There has always been something slightly perverse about the notion that a sport would suffer if a certain team (or teams) actually had a chance to win a championship.
Usually this is a notion based on the fact that somehow TV ratings would suffer, and that teams from small and or foreign television markets deserve less of a chance to win the trophy than teams from big ones.
This, of course, begs the question, "Then why did the ratings for Mets-Yankees in 2000 stink?''
But you still hear it, and not just because TV has an inherent bias against anything not Los Angeles/Manhattan based. Take the four combatants left in the Stanley Cup playoffs for example. There is this notion floating about that none of the remaining teams -- Anaheim, Minnesota, New Jersey or Ottawa -- are sufficiently deserving to play for the Cup.
This, of course, begs the question, "What, and the Rangers do?''
Well, of course the Rangers don't, and if they keep this up much longer, we're taking back the '94 Cup and awarding it to Kirsten Dunst.
And neither do any of the other 25 teams that aren't still playing. Call us bluff old traditionalists, but we tend to err on the side of actual results when deciding worthy champions.
But this doesn't mean we shouldn't cast a properly jaundiced eye at the four teams left and asking, for lack of a better question, "Why you?''
So we begin.
Mighty Ducks of Anaheim
Pros include Jean-Sebastien Giguere, who is nicely positioned to become the logical inheritor to the crown still worn by Patrick Roy; Paul Kariya, the superstar who has forgotten to complain when things don't go his way; and Adam Oates in the role of Raymond Bourque, grizzled old toiler seeking the limelight at last.
Cons include the nickname, which was ridiculous on Day 1 and has failed to grow on anyone; the movies and the animated series based on the name; fan fervor, which has come only lately to The Pond (an arena, by the way, good enough to be listed as a pro if a home viewer could somehow enjoy that sort of thing); and relative youth (the team is barely a decade old, with no great historical moments until last week).
Total Score (out of 100): 63
Pros include the way they play (very fast, very earnest); Jacques Lemaire, defying fashion with a combover that actually begs for mercy; the jersey, which is good enough that when you turn on the tube and see the team for even a moment, you know who you're watching; and fan loyalty (sellout streak, based in part on the fact that the team is located in St. Paul rather than Minneapolis).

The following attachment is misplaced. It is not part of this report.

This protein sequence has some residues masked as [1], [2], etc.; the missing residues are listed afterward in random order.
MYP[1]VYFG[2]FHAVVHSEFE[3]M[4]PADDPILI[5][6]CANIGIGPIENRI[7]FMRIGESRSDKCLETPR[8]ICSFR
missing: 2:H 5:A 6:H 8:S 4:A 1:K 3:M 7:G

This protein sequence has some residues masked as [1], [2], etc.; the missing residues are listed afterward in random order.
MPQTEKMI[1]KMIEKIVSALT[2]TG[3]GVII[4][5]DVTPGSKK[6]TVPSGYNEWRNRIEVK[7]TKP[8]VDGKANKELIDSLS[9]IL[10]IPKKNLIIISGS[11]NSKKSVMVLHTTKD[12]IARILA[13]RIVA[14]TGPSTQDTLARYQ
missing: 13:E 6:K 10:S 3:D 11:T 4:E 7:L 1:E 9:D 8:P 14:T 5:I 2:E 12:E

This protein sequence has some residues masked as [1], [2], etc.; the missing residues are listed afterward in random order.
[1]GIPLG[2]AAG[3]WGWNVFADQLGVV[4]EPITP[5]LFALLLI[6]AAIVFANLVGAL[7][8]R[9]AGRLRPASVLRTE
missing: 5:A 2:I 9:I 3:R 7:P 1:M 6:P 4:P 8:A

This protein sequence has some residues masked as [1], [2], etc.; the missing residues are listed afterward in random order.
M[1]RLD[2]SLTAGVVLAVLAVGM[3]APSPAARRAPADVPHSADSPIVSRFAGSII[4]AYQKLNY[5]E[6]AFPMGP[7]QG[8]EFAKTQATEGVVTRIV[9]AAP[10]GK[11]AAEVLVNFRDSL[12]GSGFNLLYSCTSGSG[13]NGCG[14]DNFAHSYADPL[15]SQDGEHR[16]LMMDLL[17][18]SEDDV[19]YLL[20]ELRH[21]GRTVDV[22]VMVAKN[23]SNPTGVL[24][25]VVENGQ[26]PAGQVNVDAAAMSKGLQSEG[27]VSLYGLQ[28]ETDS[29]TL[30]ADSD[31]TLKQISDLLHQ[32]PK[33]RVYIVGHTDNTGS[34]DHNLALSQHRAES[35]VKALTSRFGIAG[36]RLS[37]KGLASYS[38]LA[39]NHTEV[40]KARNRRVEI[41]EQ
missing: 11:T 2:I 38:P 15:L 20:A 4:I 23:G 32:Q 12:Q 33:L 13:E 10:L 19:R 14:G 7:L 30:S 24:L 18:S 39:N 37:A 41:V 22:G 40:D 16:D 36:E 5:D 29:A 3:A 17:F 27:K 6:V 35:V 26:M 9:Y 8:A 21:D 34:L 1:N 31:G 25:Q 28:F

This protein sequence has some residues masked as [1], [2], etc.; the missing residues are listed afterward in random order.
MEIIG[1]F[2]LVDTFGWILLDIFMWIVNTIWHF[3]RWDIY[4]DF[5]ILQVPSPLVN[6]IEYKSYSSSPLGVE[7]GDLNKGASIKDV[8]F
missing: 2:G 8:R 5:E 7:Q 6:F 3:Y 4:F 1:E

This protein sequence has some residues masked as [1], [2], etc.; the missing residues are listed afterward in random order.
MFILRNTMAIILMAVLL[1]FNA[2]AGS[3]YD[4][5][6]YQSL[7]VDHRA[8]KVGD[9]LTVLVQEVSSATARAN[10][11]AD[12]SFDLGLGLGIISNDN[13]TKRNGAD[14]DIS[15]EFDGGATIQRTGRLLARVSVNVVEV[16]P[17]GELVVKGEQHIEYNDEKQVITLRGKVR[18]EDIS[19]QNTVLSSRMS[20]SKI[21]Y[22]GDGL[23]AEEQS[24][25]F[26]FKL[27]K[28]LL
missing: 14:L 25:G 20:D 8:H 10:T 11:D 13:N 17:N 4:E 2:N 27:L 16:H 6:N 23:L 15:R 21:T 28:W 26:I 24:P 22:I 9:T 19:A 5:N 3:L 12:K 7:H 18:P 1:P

Cons include team age (were this team a dog, it would still be piddling on the carpet); anonymity (Martin Gaborik has sort of broken out, but that's pretty much it); history (none, and that includes the fact that there were two sets of North Stars playing across the river, the NHL's version of the Washington Senators); and style of play (they score a fair amount of goal for the amount of money spent on payroll, if you get our drift and we think you do).
Total score: 55
Pros include perseverance (lots of early playoff losses made them hungry); style of play (Minnesota fast, only with more skill); jerseys (yes on the road ones, no on the home ones); birthright (bonus points are always awarded on the basis of being Canadian, since the NHL has slowly but surely drifted southward and eastward over the last 20 years or so); and economic charm (there's something heartwarming about Daniel Alfredsson playing by night and panhandling for cash in a Tim Horton's by day; points off now
that the team's been sold to some multi-zillionaire).
Cons include history (lots of early exits, but still barely a decade of existence); jerseys (no on the home ones, yes on the road ones, or did we cover that already?); logo (other than Strom Thurmond, senators don't wear iron helmets, centurions do); nickname (Sens? What the hell is that, a breath mint?); hair (Jacques Martin makes Jimmy Johnson look like Sarah Jessica Parker) and visibility (amazingly enough, the Senators have fewer players known to the casual fan than any other Canadian team, which is too bad given that they have better players than the other Canadian teams combined).
Total score: 78
New Jersey Devils
Pros include history (the oldest team left by a factor of nearly three, plus the only one with a Cup in its past); Martin Brodeur (and never mind that stuff about which half of the Thanksgiving table he's dating these days); an easily recognizable style (yes, that would be Scott Stevens putting your favorite player 12 feet into the tunnel); results (they have
done what the Rangers like to pretend they could do, but plainly never will) and proximity to a major American landmark (the Newark Airport is a short cab ride away).
Cons include stubborn disinterest (this team couldn't sell out if it played a nude home-and-home series against the cast of "Charmed''), stubborn disinterest (the victory parade has been booked for the fourth floor of the Newark Public Library) and stubborn disinterest (sadly the Ken Daneyko bobblehead doll did not shake eBay to its computerized roots).
Total score: 79
All scores go up if there is a four-overtime-or-longer game in their immediate futures. All scores go down if the Wild go the entire series without scoring. And all scores rise dramatically if Michael Jordan decides to run the Chicago Blackhawks.
Except in Washington of course.
Ray Ratto is a columnist with the San Francisco Chronicle and a regular contributor to ESPN.com